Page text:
Despite these concerns and the fact that nearly all respondents have implemented at least some conservation protocols for PPE, there is still significant room to further improve conservation measures specific to N95 masks, including extending the wear of N95s (a measure followed by 60 percent of respondents), re-using N95s (40 percent), using expired N95s (33 percent) and using industrial N95s (20 percent).
Shortages for hand sanitizer were the second most concerning shortage for survey respondents, with 64 percent reporting an active shortage. An additional 25 percent have less than two weeks’ supply. However, clinicians do have alternatives, as proper hand hygiene with soap and water can be more effective than alcohol-based hand sanitizers.
Surgical mask shortages were the third most concerning shortage for survey respondents. While most respondents (56 percent) reported having more than 1,000 surgical masks on hand, a quarter (26 percent) burn through that amount every day, meaning that the mask supply is generally a day’s supply or less.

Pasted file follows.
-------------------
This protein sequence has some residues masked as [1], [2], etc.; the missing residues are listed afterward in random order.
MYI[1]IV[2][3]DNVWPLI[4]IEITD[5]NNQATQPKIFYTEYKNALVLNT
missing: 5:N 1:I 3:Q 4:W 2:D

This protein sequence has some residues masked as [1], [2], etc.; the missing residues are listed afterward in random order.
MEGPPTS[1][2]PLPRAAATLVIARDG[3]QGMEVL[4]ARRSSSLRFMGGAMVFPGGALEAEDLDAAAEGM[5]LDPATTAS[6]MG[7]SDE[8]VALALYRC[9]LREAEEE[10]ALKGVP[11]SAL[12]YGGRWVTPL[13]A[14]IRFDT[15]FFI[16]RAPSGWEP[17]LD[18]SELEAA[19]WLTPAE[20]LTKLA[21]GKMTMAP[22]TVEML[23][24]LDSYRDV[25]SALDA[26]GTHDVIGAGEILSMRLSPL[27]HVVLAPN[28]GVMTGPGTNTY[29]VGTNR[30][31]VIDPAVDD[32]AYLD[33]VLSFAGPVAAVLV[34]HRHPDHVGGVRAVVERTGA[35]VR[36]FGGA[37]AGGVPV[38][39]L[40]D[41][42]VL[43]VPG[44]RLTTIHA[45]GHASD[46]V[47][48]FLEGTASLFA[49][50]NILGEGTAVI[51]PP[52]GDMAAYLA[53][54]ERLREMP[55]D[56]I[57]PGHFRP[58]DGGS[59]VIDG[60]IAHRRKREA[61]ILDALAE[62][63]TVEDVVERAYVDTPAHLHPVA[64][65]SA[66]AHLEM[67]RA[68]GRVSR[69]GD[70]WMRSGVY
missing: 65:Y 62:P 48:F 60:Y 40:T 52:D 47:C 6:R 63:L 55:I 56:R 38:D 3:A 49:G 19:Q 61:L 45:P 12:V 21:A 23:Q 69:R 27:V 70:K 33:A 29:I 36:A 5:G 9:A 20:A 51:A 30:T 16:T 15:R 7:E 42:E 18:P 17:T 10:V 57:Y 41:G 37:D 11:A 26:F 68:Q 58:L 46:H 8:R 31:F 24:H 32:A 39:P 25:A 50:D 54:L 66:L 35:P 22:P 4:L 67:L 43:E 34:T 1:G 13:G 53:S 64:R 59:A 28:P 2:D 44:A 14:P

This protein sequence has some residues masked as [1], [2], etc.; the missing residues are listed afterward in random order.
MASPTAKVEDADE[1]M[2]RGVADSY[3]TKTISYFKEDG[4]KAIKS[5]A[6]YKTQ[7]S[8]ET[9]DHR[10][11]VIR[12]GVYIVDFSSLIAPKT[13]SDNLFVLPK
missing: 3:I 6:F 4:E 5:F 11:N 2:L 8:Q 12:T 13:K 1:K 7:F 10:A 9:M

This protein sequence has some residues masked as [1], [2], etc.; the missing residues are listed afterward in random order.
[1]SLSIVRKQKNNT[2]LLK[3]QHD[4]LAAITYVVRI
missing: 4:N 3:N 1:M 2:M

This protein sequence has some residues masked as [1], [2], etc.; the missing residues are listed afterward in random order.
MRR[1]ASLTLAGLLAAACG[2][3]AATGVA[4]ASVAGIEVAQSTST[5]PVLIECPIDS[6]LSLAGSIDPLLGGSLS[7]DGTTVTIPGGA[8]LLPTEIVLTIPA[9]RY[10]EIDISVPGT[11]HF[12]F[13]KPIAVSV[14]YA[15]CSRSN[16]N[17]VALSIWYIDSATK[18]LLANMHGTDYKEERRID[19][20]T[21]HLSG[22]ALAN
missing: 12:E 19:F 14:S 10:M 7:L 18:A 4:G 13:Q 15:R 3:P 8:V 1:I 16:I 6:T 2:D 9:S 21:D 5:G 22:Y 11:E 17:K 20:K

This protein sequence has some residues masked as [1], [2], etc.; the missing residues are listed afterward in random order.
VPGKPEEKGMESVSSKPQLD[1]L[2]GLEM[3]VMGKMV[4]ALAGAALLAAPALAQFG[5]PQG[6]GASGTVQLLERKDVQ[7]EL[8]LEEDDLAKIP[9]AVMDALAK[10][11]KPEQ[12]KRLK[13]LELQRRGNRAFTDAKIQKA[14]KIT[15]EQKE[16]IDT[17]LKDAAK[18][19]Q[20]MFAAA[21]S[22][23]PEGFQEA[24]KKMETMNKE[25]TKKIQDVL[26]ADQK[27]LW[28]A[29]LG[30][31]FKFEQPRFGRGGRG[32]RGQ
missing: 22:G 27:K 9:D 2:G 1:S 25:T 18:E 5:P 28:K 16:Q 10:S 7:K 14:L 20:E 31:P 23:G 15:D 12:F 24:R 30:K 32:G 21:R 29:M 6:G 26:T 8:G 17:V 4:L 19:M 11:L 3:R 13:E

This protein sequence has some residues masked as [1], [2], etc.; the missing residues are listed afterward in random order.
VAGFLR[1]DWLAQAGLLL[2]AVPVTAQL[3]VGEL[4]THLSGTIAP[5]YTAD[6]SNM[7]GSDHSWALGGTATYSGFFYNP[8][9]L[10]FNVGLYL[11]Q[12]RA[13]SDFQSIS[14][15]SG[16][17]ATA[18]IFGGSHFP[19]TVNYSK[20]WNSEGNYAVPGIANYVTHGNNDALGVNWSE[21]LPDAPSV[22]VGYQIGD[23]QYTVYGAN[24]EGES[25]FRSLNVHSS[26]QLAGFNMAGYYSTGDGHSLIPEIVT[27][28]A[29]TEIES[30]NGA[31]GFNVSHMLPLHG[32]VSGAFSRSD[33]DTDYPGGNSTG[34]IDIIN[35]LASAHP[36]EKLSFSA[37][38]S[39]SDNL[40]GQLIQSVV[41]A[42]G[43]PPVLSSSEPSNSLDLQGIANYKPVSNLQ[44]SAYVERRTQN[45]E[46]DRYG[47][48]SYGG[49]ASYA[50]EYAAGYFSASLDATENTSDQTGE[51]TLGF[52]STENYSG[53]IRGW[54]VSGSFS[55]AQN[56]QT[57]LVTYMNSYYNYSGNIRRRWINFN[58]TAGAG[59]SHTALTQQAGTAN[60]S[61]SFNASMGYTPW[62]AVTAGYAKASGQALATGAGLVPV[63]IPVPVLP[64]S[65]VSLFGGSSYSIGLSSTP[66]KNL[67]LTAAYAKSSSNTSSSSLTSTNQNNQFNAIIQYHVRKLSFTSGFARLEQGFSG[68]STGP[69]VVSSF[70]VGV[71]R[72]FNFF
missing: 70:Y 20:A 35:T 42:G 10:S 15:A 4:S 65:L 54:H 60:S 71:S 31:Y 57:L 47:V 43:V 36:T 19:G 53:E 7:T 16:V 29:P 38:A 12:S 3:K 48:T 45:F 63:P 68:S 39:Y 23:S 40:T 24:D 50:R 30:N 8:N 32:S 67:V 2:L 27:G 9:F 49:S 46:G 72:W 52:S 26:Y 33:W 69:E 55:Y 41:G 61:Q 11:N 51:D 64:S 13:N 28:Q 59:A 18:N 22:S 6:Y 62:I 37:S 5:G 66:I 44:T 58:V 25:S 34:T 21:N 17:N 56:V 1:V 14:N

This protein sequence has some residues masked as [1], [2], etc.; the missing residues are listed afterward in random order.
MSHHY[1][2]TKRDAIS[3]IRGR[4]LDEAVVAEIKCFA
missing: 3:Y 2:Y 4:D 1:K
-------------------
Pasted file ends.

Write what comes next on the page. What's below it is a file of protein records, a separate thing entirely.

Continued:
Half of survey respondents (50 percent) reported having more than 1,000 isolation gowns on hand, however, about 25 percent also burn through that same quantity each day. In addition, about 17 percent of respondents had fewer than 250 gowns available.
Viral swabs are another area of concern, as most respondents (60 percent) have fewer than 250 swabs on hand, while about 21 percent burn through more than 100 swabs a day. The swab shortage was largely due to the fact that one of the top manufacturers is based in Italy, which has been hit particularly hard by the virus. However, the U.S. Air Force has committed to making shipments of the swabs, so the problem may resolve in coming weeks.